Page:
They don't call it the dog days of August for nothing. Water temperatures in our section of Lake Oconee have been 87-90 degrees and that usually means very slow fishing. Fishing off the docks of our hotel has been poor unless you really downsize your tackle and fish for small bluegill. Those are still plentiful.
But if you're looking for largemouth bass or stripers, this time of year you need to fish deeper waters. Traveling by water on my kayak, that's about a 4 mile jaunt to the deeper waters of Lick Creek. With the summer popup thunderstorms, that's a little bit outside my comfort zone being that far from my launch on my kayak.
I didn't get to do a lot of fishing in August, but managed to go out for an extended trip to test out my new Humminbird Helix 7 electronics with down scan and side scan. I headed out to one of my favorite nearby bass spots that has submerged stumps off shore and along shore has thick laydowns and shade as well as stumps in shallow water.
I saw some off shore activity, and with my side scan located the submerged stumps and saw a few shadows indicating fish holding in that area. Down scan confirmed that, but none of the fish were big so that usually means crappie and not bass or stripers. I pulled out some light spinning gear with a Ned rig, and for the next 30 minutes landed a bunch of small crappie.
After that I pushed on towards deeper waters, stopping to fish some rip rap and vegetation along the way. Again, only small fish and baitfish wee showing up on my electronics. But when I looked over my shoulder I saw a big squall moving in from the direction I cam from. I checked the local radar and behind the rain were some small thunderstorms so I raced back to the hotel.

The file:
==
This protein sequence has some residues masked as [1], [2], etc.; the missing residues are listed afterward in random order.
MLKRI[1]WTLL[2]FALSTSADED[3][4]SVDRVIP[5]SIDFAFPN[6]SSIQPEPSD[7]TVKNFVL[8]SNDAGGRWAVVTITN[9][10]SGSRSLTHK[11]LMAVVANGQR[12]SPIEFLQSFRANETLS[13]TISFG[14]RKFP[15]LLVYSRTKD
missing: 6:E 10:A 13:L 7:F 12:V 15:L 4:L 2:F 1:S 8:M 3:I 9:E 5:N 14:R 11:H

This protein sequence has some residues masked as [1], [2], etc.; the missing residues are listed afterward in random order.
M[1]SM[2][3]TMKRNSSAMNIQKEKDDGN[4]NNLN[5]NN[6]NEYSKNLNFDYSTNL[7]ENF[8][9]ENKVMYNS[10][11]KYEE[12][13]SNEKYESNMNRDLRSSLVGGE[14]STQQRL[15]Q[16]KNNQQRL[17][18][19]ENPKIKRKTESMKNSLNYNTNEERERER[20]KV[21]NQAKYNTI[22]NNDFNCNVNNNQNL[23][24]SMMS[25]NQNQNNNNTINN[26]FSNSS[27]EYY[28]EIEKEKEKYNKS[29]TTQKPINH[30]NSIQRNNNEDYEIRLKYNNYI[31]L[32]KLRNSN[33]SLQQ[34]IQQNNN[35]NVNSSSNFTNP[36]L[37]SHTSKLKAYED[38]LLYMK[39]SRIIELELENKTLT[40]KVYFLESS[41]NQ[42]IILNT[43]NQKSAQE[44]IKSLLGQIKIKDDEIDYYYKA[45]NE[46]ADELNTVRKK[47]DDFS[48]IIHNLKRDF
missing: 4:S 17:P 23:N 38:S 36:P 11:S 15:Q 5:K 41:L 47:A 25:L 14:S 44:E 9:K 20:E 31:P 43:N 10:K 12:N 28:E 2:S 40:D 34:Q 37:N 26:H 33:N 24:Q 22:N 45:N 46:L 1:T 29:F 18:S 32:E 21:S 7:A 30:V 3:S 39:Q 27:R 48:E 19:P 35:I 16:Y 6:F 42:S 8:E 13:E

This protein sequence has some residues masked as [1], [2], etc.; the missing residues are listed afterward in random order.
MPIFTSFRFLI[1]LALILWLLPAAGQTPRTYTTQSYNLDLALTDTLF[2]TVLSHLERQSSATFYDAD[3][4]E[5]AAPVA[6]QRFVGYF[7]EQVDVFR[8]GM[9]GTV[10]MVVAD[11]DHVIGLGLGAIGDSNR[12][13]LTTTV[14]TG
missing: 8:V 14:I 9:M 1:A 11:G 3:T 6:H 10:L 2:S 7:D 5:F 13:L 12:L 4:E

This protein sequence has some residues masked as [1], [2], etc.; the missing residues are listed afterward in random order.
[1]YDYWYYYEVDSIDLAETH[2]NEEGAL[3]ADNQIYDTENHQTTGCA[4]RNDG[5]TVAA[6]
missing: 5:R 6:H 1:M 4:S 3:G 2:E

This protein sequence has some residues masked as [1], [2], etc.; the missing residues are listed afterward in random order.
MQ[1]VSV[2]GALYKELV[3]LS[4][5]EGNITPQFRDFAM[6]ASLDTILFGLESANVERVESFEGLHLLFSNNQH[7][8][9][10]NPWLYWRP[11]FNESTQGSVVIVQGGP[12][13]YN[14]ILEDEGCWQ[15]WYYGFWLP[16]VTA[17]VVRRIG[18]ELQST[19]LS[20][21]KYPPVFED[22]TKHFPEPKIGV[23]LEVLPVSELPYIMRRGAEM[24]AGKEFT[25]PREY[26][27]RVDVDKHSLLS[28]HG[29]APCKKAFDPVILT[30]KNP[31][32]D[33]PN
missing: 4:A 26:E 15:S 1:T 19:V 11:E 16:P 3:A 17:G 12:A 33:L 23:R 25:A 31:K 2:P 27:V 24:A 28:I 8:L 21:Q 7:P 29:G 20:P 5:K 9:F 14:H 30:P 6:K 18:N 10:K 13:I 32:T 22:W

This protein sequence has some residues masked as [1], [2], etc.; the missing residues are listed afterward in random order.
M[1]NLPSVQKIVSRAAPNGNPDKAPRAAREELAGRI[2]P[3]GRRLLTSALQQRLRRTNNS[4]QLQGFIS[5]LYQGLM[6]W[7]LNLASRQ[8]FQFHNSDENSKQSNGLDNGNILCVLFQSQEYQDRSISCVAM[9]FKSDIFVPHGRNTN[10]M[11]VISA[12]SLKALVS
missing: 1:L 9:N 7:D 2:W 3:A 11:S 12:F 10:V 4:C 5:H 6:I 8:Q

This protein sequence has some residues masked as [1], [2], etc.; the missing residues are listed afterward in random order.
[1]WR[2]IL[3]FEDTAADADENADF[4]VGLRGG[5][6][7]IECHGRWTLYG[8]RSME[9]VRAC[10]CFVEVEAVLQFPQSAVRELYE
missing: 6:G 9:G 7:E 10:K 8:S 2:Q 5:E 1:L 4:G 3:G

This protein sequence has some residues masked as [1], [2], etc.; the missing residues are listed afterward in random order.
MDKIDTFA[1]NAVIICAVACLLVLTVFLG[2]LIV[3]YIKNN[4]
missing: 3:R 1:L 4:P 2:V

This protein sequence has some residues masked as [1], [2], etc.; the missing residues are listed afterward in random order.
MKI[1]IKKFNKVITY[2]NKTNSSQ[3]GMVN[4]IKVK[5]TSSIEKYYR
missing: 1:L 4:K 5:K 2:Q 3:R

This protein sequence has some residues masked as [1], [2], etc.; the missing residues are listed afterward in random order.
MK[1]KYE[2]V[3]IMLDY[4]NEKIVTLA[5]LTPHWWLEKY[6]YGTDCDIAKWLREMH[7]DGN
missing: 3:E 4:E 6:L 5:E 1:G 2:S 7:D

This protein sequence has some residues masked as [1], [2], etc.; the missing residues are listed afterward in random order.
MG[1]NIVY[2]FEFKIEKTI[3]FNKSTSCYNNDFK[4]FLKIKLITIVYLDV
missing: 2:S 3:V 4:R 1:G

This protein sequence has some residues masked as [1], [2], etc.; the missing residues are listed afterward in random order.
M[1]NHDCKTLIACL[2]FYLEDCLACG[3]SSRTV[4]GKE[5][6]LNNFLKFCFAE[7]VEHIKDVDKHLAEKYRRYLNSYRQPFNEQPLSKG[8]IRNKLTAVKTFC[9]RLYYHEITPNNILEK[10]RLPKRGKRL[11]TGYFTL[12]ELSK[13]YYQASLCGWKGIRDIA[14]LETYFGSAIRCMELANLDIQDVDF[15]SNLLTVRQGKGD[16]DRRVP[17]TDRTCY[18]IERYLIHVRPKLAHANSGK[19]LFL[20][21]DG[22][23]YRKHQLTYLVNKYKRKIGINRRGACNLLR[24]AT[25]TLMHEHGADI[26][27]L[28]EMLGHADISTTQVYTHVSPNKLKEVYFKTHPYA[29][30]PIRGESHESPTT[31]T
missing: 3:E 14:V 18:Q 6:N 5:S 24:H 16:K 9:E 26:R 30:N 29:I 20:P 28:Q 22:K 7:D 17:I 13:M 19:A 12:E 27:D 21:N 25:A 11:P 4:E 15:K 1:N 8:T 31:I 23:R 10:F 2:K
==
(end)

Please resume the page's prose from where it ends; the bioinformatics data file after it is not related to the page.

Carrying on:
About half a mile out I got hit with a deluge of rain and was soaked within seconds. But luckily I made it back before the thunder and lightning started.
The good news is that as we move forward in September and into October the water should cool down and fishing should pick up again. I have a tournament coming up on Lake Lanier in a few weeks, then more tournaments in the area throughout the fall. But my goal is to try more locations on Lake Oconee and I've marked locations 6-8 miles out from the hotel where I plan to fish.
In the meantime, the best bet for fishing in the warmer waters is to find brush piles and submerged stumps and fish for crappie. Most people around here use live bait to fish for crappie, but I prefer my collection of soft baits including grubs and Ned rigs.
If you make your way to deeper waters, use your electronics and mapping and find dropoffs where bass are looking to ambush baitfish. Your best bet will be fishing a drop shot on lighter gear. That's my plan for this weekend.
I'm really looking forward to the cooler water temperatures and having the fishing pick up again.